Further, there is always a need for the company to invest in training and mentoring new employees, whether it is a permanent or contractual employee.  Hence, permanent employee’s learning curve will serve as a long-term investment to retain and grow talents.  In turn, permanent employees will be looking at mapping out their future with a clear career progression plan to take on future leadership positions and play a key part in business growth.  Overtime, they provide stability to the company to implement long term plans and strategies.  This is as opposed to those who come and go as contractual employees, whom are far less likely to have enough time to fully immerse themselves in the company to feel connected.

 

Does the company have the capability to manage an increased number of contractual employees?

Once the company has identified the need of contractual employees and how it fits in its overall business strategy, the company needs to assess whether it is has the capacity and/or system to manage an increased number of contractual employees alongside with its existing pool of permanent employees.  The different pay rates, contract period and pay period will become more complex as the team of contractual employees grow.  There might be a need to hire a special HR personnel or invest in a system to help the company better organise its human capital, from onboarding and offboarding, distinguishing between permanent and contractual employees, as well as tracking performance and cost metrics.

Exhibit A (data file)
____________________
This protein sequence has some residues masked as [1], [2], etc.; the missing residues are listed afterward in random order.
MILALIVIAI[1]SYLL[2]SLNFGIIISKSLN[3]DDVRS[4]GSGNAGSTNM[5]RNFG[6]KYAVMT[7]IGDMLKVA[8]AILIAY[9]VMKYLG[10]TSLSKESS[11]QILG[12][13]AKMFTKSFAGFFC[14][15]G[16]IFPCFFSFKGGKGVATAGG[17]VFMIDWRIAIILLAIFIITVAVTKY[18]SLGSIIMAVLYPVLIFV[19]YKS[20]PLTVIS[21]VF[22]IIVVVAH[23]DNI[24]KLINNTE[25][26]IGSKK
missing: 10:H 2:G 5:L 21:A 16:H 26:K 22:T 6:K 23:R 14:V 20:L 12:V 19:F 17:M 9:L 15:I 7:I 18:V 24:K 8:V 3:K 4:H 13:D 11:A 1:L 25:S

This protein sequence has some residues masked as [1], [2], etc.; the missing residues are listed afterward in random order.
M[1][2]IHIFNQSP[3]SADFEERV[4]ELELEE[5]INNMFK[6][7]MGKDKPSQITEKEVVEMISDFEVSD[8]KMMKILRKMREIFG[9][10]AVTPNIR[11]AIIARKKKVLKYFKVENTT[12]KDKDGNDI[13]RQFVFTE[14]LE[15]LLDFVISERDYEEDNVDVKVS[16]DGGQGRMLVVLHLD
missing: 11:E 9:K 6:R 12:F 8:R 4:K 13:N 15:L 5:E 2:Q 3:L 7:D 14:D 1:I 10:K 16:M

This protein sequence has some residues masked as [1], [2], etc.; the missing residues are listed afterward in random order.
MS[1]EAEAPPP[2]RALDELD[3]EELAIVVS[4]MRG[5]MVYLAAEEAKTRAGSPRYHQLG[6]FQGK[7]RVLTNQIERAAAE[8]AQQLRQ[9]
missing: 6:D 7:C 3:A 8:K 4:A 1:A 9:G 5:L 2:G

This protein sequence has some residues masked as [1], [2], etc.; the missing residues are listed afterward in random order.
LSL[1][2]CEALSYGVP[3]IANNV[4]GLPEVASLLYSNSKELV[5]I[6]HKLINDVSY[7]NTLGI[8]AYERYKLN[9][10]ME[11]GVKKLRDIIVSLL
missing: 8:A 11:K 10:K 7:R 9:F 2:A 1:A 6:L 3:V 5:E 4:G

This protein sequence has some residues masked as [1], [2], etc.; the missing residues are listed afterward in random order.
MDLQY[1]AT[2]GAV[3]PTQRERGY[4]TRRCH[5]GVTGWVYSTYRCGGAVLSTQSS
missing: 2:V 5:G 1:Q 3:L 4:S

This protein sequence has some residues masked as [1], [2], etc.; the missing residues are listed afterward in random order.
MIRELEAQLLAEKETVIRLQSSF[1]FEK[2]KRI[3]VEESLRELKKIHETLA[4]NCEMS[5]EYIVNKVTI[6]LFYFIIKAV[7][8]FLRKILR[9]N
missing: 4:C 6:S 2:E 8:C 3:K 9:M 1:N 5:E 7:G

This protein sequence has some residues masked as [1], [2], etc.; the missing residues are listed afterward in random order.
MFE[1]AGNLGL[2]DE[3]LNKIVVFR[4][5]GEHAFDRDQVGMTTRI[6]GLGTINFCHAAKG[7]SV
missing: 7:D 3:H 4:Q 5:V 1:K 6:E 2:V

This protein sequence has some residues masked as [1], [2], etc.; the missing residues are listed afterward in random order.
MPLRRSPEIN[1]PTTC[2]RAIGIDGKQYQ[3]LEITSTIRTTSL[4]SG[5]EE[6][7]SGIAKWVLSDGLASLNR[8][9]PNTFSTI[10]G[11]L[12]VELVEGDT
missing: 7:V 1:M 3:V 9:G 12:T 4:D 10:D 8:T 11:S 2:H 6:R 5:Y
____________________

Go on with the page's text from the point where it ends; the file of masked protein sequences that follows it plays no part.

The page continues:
Conclusion

Regardless of the decision to hire permanent or contractual employees, it is important for business owners and HR to start approaching the two hiring solutions with a new perception, and not to stereotype contractual employees as people who are unreliable or lack ambitions.  The reality is that both contractual hiring and permanent hiring each has its own benefits.  It is thus important for business owners and HR to learn and adapt in creating a hybrid workforce consisting of permanent and contractual employees to successfully manage and meet the company’s needs and overall strategy.

Bell Ward is a multiple award-winning specialist recruitment firm based in Kuala Lumpur, focusing primarily on mid to senior level positions within Finance & Accounting, Human Resources, Information Technology, Procurement & Supply Chain, Sales & Marketing and Shared Services.  Contact us to discuss more on your hiring needs.